Fintech startup Greenlight, which provides a debit card and app for kids to learn about financial education, has closed a sizable Series B funding round of $54 million. The round was led by Columbus, Ohio-based Drive Capital with participation from JPMorgan Chase and Wells Fargo, as well as existing investors TTV Capital, Live Oak Bank and Relay Ventures.
“[Drive Capital] loved what were doing because we’re actually helping kids learn these important financial concepts and habits before they’re adults and can get themselves into bad credit card debt, or whatever it may be,” says Greenlight co-founder and CEO Tim Sheehan. Drive Capital Partner Chris Olsen will join the Greenlight Board.
It’s not the first time the startup has partnered with notable financial and technology backers: its 2018 $16 million Series A included SunTrust Bank, Ally Financial, nbkc bank, and Amazon’s Alexa Fund.
Greenlight’s branded debit card and accompanying app allows parents to directly transfer allowance money to kids, similarly to a Venmo transaction, and set controls on how much and what they can spend. Kids can earn money through a chores feature, as well as “parent-paid interest,” where parents set an interest rate on any savings their kids collect.
Kids can track their savings goals on the app, learning to be responsible about money. Greenlight cards do not have a cash-back feature, so kids can only spend money within the confines of the parental controls. Parents also receive alerts whenever the card is used.
The whole package only costs $4.99 per month.
“Greenlight has built an incredible platform that makes it convenient and safe for parents and kids to manage their money,” said Olsen in a statement. “What attracted us to Greenlight is the scarcity of tech platforms empowering consumers to be more financially successful.”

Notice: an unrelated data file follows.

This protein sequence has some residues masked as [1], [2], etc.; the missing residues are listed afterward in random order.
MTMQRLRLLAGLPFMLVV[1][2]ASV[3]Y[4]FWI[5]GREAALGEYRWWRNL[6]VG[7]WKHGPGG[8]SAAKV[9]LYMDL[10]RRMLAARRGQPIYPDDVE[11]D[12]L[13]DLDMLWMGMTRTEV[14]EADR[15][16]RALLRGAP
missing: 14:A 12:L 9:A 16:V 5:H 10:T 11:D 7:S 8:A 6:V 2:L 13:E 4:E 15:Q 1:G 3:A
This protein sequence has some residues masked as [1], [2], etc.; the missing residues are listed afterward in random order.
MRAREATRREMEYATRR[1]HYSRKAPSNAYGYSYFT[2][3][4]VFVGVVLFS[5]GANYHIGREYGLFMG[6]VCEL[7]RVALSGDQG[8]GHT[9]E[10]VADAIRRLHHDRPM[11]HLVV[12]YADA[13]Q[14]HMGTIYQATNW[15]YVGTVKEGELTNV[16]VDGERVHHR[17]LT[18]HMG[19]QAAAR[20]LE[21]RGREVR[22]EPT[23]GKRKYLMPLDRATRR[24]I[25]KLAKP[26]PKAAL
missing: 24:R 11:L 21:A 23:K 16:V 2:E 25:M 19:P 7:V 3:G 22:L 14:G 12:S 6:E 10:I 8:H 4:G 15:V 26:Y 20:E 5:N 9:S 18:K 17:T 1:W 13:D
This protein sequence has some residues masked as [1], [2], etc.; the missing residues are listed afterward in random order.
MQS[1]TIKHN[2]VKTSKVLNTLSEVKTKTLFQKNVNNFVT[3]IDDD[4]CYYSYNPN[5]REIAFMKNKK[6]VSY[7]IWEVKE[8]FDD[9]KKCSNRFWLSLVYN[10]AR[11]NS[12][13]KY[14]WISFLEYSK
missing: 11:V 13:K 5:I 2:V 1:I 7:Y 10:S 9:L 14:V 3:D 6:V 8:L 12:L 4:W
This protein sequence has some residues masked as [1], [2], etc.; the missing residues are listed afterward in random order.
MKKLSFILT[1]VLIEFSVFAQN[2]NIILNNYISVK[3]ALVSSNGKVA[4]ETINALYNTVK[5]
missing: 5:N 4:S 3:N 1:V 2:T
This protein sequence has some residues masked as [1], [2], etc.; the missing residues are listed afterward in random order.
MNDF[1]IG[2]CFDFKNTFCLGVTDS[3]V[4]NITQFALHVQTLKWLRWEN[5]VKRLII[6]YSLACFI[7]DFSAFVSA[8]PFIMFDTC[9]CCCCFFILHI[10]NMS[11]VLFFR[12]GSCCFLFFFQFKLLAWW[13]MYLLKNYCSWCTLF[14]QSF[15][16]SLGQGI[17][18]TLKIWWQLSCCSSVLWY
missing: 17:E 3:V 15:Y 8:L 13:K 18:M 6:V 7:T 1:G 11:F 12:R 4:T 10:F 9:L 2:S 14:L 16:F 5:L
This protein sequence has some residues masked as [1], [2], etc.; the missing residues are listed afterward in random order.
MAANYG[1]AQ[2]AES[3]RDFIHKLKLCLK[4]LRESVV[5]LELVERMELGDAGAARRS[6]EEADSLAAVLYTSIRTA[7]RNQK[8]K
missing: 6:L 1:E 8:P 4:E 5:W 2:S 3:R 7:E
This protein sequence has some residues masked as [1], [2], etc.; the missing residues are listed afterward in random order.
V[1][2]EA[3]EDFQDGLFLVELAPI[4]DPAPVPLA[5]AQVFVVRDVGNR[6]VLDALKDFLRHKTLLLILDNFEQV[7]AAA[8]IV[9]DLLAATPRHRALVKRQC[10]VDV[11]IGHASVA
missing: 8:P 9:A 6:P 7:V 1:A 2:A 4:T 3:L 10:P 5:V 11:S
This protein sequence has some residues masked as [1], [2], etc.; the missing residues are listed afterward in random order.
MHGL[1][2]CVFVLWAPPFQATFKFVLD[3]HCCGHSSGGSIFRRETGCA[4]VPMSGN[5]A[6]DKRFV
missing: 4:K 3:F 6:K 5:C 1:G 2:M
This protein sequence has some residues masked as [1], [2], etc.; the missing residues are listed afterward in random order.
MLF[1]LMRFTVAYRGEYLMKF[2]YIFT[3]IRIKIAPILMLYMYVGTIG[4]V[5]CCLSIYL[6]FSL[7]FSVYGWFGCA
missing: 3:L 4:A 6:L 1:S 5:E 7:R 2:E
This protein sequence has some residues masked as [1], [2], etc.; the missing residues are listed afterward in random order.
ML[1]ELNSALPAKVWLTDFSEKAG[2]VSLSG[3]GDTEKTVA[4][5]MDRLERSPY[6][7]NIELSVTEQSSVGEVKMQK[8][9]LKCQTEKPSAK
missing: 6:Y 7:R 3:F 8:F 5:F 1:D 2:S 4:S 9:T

Since launching less than three years ago, the startup has grown quickly. Today, over half a million parents use the product.
Sheehan says that a lot of that growth has been driven by word-of-mouth recommendations, particularly in parent groups on social media.
“A lot of the best features we’ve added have come from our customers. We have really engaged parents who are making fantastic suggestions,” he says.
The Series B will help accelerate their product roadmap, says Sheehan, including the adding of a new investing feature. Kids will be able to research the stock market, propose an investment to their parents and, if approved, directly invest through the app.
“This starts to really get close to the original vision I had for Greenlight,” says Sheehan. “It’s essentially four accounts in one app — a spending account with parental controls, a savings account with goals and parent-paid interest rate, a giving account, and the investment account.”
Secondly, the company will bump up marketing and customer acquisition to reach even more of the 50 million U.S. households with a child living at home.
Finally, Greenlight will add to its team, with Sheehan hinting at a hiring spree. The company currently employs about 100, all in its Atlanta headquarters.
“I’m personally really motivated by the idea that every family should get Greenlight, that all kids could grow up with Greenlight and dramatically change their lives because of what they learned,” says Sheehan about his vision for the future.
“Our dream is that this whole generation of kids grows up to be super-savvy about finance and doesn’t suffer from the significant financial problems adults have today.”